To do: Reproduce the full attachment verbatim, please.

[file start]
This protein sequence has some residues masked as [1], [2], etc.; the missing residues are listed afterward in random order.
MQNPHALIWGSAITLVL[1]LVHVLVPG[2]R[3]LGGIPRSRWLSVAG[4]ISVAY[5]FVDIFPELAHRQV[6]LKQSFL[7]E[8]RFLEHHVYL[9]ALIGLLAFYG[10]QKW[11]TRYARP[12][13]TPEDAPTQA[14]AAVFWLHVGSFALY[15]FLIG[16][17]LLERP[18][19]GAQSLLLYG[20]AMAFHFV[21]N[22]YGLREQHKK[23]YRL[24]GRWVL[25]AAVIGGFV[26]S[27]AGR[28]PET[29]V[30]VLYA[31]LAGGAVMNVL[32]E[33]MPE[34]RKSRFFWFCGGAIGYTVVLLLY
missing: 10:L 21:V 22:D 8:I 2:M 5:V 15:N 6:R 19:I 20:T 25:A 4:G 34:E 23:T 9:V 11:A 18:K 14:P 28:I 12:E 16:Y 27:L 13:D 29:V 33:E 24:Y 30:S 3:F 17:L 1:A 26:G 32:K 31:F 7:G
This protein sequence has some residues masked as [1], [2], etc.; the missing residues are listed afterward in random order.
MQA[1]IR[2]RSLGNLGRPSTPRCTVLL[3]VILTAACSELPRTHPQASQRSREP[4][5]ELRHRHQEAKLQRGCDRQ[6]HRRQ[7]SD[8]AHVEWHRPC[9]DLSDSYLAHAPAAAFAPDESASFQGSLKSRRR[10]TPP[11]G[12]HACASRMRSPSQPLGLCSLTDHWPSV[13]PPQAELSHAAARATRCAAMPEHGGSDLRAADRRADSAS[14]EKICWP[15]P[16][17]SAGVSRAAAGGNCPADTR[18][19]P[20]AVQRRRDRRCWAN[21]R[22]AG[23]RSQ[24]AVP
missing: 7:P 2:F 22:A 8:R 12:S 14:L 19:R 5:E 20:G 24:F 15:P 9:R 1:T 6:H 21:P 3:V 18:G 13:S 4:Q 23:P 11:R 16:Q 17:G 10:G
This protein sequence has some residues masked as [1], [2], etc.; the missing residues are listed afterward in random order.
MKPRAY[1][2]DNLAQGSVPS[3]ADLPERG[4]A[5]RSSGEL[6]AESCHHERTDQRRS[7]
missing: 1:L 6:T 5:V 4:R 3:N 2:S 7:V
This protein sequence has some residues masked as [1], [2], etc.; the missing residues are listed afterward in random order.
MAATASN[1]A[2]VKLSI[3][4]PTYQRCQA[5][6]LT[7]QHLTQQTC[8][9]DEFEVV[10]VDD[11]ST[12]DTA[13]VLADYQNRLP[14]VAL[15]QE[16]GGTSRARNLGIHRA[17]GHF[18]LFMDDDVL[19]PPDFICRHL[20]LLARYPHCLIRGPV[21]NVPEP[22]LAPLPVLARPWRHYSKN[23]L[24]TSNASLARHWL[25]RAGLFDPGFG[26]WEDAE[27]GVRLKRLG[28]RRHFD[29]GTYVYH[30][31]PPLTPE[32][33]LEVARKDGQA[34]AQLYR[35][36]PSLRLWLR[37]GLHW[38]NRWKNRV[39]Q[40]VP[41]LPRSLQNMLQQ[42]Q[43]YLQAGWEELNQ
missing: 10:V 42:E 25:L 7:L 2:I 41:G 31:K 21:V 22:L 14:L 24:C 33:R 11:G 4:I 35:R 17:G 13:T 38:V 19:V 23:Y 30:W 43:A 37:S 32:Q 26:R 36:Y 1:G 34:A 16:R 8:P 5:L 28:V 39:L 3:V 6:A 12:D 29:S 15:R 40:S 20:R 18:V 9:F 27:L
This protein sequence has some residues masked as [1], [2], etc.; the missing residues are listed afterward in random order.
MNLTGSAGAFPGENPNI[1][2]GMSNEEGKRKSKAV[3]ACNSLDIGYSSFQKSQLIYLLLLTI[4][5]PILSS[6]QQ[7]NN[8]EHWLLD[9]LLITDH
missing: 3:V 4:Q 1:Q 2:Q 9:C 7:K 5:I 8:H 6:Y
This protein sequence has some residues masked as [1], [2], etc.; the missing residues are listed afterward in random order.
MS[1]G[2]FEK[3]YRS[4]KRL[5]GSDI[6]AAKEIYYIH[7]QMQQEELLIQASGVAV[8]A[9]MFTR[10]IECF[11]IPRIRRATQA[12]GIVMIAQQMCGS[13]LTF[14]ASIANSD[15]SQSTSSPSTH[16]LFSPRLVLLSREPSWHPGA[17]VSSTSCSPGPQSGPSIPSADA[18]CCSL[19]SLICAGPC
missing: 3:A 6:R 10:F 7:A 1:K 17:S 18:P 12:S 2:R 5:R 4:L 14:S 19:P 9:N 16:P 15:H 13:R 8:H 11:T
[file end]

This protein sequence has some residues masked as [1], [2], etc.; the missing residues are listed afterward in random order.
MQNPHALIWGSAITLVL[1]LVHVLVPG[2]R[3]LGGIPRSRWLSVAG[4]ISVAY[5]FVDIFPELAHRQV[6]LKQSFL[7]E[8]RFLEHHVYL[9]ALIGLLAFYG[10]QKW[11]TRYARP[12][13]TPEDAPTQA[14]AAVFWLHVGSFALY[15]FLIG[16][17]LLERP[18][19]GAQSLLLYG[20]AMAFHFV[21]N[22]YGLREQHKK[23]YRL[24]GRWVL[25]AAVIGGFV[26]S[27]AGR[28]PET[29]V[30]VLYA[31]LAGGAVMNVL[32]E[33]MPE[34]RKSRFFWFCGGAIGYTVVLLLY
missing: 10:L 21:V 22:D 8:I 2:M 5:V 15:N 6:R 19:I 20:T 25:A 4:G 34:E 23:T 9:V 11:A 18:K 14:P 28:I 12:E 16:Y 27:L 13:D 29:V 33:E 24:Y 30:S 3:F 17:L 1:A 26:G 32:K 31:F 7:G
This protein sequence has some residues masked as [1], [2], etc.; the missing residues are listed afterward in random order.
MQA[1]IR[2]RSLGNLGRPSTPRCTVLL[3]VILTAACSELPRTHPQASQRSREP[4][5]ELRHRHQEAKLQRGCDRQ[6]HRRQ[7]SD[8]AHVEWHRPC[9]DLSDSYLAHAPAAAFAPDESASFQGSLKSRRR[10]TPP[11]G[12]HACASRMRSPSQPLGLCSLTDHWPSV[13]PPQAELSHAAARATRCAAMPEHGGSDLRAADRRADSAS[14]EKICWP[15]P[16][17]SAGVSRAAAGGNCPADTR[18][19]P[20]AVQRRRDRRCWAN[21]R[22]AG[23]RSQ[24]AVP
missing: 7:P 2:F 22:A 8:R 12:S 14:L 19:R 5:E 20:G 24:F 15:P 9:R 1:T 6:H 21:P 3:V 18:G 13:S 4:Q 23:P 11:R 16:Q 17:G 10:G
This protein sequence has some residues masked as [1], [2], etc.; the missing residues are listed afterward in random order.
MKPRAY[1][2]DNLAQGSVPS[3]ADLPERG[4]A[5]RSSGEL[6]AESCHHERTDQRRS[7]
missing: 1:L 6:T 5:V 4:R 3:N 2:S 7:V
This protein sequence has some residues masked as [1], [2], etc.; the missing residues are listed afterward in random order.
MAATASN[1]A[2]VKLSI[3][4]PTYQRCQA[5][6]LT[7]QHLTQQTC[8][9]DEFEVV[10]VDD[11]ST[12]DTA[13]VLADYQNRLP[14]VAL[15]QE[16]GGTSRARNLGIHRA[17]GHF[18]LFMDDDVL[19]PPDFICRHL[20]LLARYPHCLIRGPV[21]NVPEP[22]LAPLPVLARPWRHYSKN[23]L[24]TSNASLARHWL[25]RAGLFDPGFG[26]WEDAE[27]GVRLKRLG[28]RRHFD[29]GTYVYH[30][31]PPLTPE[32][33]LEVARKDGQA[34]AQLYR[35][36]PSLRLWLR[37]GLHW[38]NRWKNRV[39]Q[40]VP[41]LPRSLQNMLQQ[42]Q[43]YLQAGWEELNQ
missing: 10:V 42:E 25:L 7:L 2:I 41:G 31:K 21:V 22:L 14:L 24:C 33:R 11:G 4:I 35:R 17:G 13:T 38:V 19:V 23:Y 30:W 43:A 37:S 32:Q 26:R 36:Y 1:G 34:A 16:R 8:P 5:L 28:V 39:L 3:V 6:A 12:D 29:S 15:R 40:S 20:R 18:V 9:F 27:L
This protein sequence has some residues masked as [1], [2], etc.; the missing residues are listed afterward in random order.
MNLTGSAGAFPGENPNI[1][2]GMSNEEGKRKSKAV[3]ACNSLDIGYSSFQKSQLIYLLLLTI[4][5]PILSS[6]QQ[7]NN[8]EHWLLD[9]LLITDH
missing: 3:V 4:Q 1:Q 2:Q 9:C 7:K 5:I 8:H 6:Y
This protein sequence has some residues masked as [1], [2], etc.; the missing residues are listed afterward in random order.
MS[1]G[2]FEK[3]YRS[4]KRL[5]GSDI[6]AAKEIYYIH[7]QMQQEELLIQASGVAV[8]A[9]MFTR[10]IECF[11]IPRIRRATQA[12]GIVMIAQQMCGS[13]LTF[14]ASIANSD[15]SQSTSSPSTH[16]LFSPRLVLLSREPSWHPGA[17]VSSTSCSPGPQSGPSIPSADA[18]CCSL[19]SLICAGPC
missing: 3:A 6:R 10:F 7:A 1:K 17:S 18:P 12:S 2:R 5:R 4:L 14:S 19:P 9:N 16:P 15:H 13:R 8:H 11:T